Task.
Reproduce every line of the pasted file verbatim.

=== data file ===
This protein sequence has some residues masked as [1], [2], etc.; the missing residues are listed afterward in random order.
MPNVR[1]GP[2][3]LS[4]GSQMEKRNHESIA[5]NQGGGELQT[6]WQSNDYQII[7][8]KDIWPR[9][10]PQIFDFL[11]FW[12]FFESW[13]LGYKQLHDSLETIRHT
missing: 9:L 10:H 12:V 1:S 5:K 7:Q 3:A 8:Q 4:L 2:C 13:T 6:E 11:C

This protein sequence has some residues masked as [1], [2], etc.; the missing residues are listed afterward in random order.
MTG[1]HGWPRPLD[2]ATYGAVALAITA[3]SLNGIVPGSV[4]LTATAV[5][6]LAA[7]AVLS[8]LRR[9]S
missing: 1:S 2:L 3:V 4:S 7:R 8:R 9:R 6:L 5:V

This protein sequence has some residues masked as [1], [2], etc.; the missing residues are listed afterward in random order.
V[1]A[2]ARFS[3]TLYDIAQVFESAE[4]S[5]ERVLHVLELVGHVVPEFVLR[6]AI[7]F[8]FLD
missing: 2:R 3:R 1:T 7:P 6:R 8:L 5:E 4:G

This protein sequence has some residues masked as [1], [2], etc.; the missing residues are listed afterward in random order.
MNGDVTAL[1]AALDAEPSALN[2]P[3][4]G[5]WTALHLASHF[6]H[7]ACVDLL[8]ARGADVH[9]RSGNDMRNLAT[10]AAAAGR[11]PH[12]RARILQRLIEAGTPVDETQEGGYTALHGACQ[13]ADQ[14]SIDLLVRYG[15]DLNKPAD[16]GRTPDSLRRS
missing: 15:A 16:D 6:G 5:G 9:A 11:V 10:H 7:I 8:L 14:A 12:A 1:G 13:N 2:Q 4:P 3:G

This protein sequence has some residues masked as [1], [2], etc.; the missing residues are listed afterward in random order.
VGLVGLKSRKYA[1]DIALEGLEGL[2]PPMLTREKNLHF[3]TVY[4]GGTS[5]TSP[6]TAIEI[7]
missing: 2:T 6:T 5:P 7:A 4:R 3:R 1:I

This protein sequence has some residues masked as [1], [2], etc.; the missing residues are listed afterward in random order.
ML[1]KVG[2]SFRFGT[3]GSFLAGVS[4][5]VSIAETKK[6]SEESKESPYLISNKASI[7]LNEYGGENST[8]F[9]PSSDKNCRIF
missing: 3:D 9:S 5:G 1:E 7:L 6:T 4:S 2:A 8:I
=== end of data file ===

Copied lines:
This protein sequence has some residues masked as [1], [2], etc.; the missing residues are listed afterward in random order.
MPNVR[1]GP[2][3]LS[4]GSQMEKRNHESIA[5]NQGGGELQT[6]WQSNDYQII[7][8]KDIWPR[9][10]PQIFDFL[11]FW[12]FFESW[13]LGYKQLHDSLETIRHT
missing: 9:L 10:H 12:V 1:S 5:K 7:Q 3:A 8:Q 4:L 2:C 13:T 6:E 11:C

This protein sequence has some residues masked as [1], [2], etc.; the missing residues are listed afterward in random order.
MTG[1]HGWPRPLD[2]ATYGAVALAITA[3]SLNGIVPGSV[4]LTATAV[5][6]LAA[7]AVLS[8]LRR[9]S
missing: 1:S 2:L 3:V 4:S 7:R 8:R 9:R 6:L 5:V

This protein sequence has some residues masked as [1], [2], etc.; the missing residues are listed afterward in random order.
V[1]A[2]ARFS[3]TLYDIAQVFESAE[4]S[5]ERVLHVLELVGHVVPEFVLR[6]AI[7]F[8]FLD
missing: 2:R 3:R 1:T 7:P 6:R 8:L 5:E 4:G

This protein sequence has some residues masked as [1], [2], etc.; the missing residues are listed afterward in random order.
MNGDVTAL[1]AALDAEPSALN[2]P[3][4]G[5]WTALHLASHF[6]H[7]ACVDLL[8]ARGADVH[9]RSGNDMRNLAT[10]AAAAGR[11]PH[12]RARILQRLIEAGTPVDETQEGGYTALHGACQ[13]ADQ[14]SIDLLVRYG[15]DLNKPAD[16]GRTPDSLRRS
missing: 15:A 16:D 6:G 5:G 9:A 11:V 10:H 7:I 8:L 14:A 12:A 1:G 13:N 2:Q 4:P 3:G

This protein sequence has some residues masked as [1], [2], etc.; the missing residues are listed afterward in random order.
VGLVGLKSRKYA[1]DIALEGLEGL[2]PPMLTREKNLHF[3]TVY[4]GGTS[5]TSP[6]TAIEI[7]
missing: 2:T 6:T 5:P 7:A 4:R 3:R 1:I

This protein sequence has some residues masked as [1], [2], etc.; the missing residues are listed afterward in random order.
ML[1]KVG[2]SFRFGT[3]GSFLAGVS[4][5]VSIAETKK[6]SEESKESPYLISNKASI[7]LNEYGGENST[8]F[9]PSSDKNCRIF
missing: 3:D 9:S 5:G 1:E 7:L 6:T 4:S 2:A 8:I